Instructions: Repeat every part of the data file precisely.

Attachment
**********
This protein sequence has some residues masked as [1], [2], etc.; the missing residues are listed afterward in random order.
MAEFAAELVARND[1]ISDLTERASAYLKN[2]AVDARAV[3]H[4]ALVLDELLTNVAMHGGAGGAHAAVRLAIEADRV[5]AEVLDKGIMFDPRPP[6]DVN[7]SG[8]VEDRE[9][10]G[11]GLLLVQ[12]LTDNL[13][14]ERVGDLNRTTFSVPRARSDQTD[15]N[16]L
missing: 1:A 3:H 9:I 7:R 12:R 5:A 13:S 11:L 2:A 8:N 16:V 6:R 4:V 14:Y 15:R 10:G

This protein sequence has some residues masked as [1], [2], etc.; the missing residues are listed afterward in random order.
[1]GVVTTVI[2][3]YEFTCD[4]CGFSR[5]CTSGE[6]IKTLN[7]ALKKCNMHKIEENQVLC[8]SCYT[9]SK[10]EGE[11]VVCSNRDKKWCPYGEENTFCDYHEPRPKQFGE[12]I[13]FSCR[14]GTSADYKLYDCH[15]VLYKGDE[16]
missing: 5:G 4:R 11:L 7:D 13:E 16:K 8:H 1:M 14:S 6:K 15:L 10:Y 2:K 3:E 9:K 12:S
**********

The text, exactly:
This protein sequence has some residues masked as [1], [2], etc.; the missing residues are listed afterward in random order.
MAEFAAELVARND[1]ISDLTERASAYLKN[2]AVDARAV[3]H[4]ALVLDELLTNVAMHGGAGGAHAAVRLAIEADRV[5]AEVLDKGIMFDPRPP[6]DVN[7]SG[8]VEDRE[9][10]G[11]GLLLVQ[12]LTDNL[13][14]ERVGDLNRTTFSVPRARSDQTD[15]N[16]L
missing: 1:A 3:H 9:I 7:R 12:R 5:A 13:S 11:L 2:A 8:N 16:V 6:R 4:V 14:Y 15:R 10:G

This protein sequence has some residues masked as [1], [2], etc.; the missing residues are listed afterward in random order.
[1]GVVTTVI[2][3]YEFTCD[4]CGFSR[5]CTSGE[6]IKTLN[7]ALKKCNMHKIEENQVLC[8]SCYT[9]SK[10]EGE[11]VVCSNRDKKWCPYGEENTFCDYHEPRPKQFGE[12]I[13]FSCR[14]GTSADYKLYDCH[15]VLYKGDE[16]
missing: 5:G 4:R 11:L 7:D 13:E 16:K 8:H 1:M 14:S 6:K 15:L 10:Y 2:K 3:E 9:K 12:S